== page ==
During the Battle of Atlanta fought during the American Civil War, Atlanta was famously burned to the ground by Union forces. Residents of the city were forced to rebuild from the ground up. One of the relics left remaining from that conflict are the ruins of the old Marietta Paper Mill along the shores of Sope Creek.
This paper mill was originally constructed in the 1850s and was destroyed by Union troops during the broader Battle of Atlanta. Emerging from the Civil War, the mill was diligently rebuilt, only to be destroyed once again, this time by an accidental fire.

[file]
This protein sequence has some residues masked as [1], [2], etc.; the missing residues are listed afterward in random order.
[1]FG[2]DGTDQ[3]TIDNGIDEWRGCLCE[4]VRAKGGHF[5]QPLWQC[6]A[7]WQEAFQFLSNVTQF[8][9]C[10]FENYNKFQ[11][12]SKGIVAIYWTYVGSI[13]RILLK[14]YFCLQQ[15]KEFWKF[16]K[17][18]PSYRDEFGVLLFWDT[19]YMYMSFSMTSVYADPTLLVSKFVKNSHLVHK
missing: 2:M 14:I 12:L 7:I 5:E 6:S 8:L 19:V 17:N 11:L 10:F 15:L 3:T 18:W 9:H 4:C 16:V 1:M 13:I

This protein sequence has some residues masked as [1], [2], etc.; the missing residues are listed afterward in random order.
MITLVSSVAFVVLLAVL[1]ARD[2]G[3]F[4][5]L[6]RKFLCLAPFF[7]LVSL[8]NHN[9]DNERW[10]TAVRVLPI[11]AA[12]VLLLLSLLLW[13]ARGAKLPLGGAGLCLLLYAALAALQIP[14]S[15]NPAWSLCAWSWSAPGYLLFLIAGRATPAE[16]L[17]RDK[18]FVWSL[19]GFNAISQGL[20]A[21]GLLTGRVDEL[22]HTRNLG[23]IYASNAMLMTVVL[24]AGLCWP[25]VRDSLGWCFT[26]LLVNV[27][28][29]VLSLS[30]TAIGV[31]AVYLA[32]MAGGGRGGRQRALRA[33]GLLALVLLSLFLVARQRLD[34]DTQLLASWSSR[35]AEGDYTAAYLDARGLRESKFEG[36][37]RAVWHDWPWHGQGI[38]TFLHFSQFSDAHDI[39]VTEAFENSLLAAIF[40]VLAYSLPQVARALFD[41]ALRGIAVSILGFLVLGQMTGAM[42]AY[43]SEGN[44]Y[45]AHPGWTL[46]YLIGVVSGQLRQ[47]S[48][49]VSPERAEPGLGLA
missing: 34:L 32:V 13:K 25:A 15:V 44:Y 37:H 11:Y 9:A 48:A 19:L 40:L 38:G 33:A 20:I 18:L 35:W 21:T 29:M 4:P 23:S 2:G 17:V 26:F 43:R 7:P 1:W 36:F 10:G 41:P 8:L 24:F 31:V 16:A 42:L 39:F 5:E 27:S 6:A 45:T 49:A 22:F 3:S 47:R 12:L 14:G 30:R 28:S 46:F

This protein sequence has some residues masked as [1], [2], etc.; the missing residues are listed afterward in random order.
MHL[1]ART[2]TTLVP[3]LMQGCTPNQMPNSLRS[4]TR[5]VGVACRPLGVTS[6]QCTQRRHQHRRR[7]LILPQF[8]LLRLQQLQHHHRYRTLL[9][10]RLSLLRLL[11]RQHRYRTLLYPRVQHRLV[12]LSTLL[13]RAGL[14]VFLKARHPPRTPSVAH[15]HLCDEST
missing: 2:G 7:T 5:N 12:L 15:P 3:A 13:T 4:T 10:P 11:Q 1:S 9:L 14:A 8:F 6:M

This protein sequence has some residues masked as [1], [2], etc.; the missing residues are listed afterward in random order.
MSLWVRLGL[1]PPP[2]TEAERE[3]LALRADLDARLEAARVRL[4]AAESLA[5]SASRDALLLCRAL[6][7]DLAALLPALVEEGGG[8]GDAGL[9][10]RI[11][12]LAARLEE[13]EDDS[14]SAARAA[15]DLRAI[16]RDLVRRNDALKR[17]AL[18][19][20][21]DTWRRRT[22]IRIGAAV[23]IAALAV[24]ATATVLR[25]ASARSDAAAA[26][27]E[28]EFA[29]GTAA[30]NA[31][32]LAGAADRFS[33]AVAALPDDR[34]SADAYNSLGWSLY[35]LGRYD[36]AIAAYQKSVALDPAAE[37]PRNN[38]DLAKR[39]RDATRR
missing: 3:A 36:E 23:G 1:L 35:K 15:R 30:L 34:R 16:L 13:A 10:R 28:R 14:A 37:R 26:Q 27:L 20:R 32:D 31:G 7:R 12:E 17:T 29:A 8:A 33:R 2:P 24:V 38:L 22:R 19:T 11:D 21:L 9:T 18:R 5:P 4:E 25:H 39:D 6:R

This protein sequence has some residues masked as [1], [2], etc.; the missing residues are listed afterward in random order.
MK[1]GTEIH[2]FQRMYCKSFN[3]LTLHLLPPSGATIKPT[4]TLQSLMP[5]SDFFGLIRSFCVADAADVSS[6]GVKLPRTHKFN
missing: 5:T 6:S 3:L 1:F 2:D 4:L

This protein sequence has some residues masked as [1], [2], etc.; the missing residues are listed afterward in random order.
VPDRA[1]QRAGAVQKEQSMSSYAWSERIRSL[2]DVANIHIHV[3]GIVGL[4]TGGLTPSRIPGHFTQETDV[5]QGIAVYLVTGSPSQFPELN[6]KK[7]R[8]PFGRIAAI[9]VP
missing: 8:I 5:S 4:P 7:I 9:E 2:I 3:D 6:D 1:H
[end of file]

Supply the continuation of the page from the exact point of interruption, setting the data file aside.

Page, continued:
Today, only a few towering stacks of stone remain, along with a partially standing wall conveying a castle-like, crenelation-filled shell, towering precariously over the adjacent creek.
The site is part of the Chattahoochee River National Recreation Area and administered by the National Parks Service. The ruins can be easily found along the Sope Creek hiking trail.
Know Before You Go
The Sope Creek hiking trail is officially open from 7 a.m. to 9 p.m. The ruins can be found, fittingly, at the intersection of Paper Mill Road SE and Sope Creek itself. Parking is $5.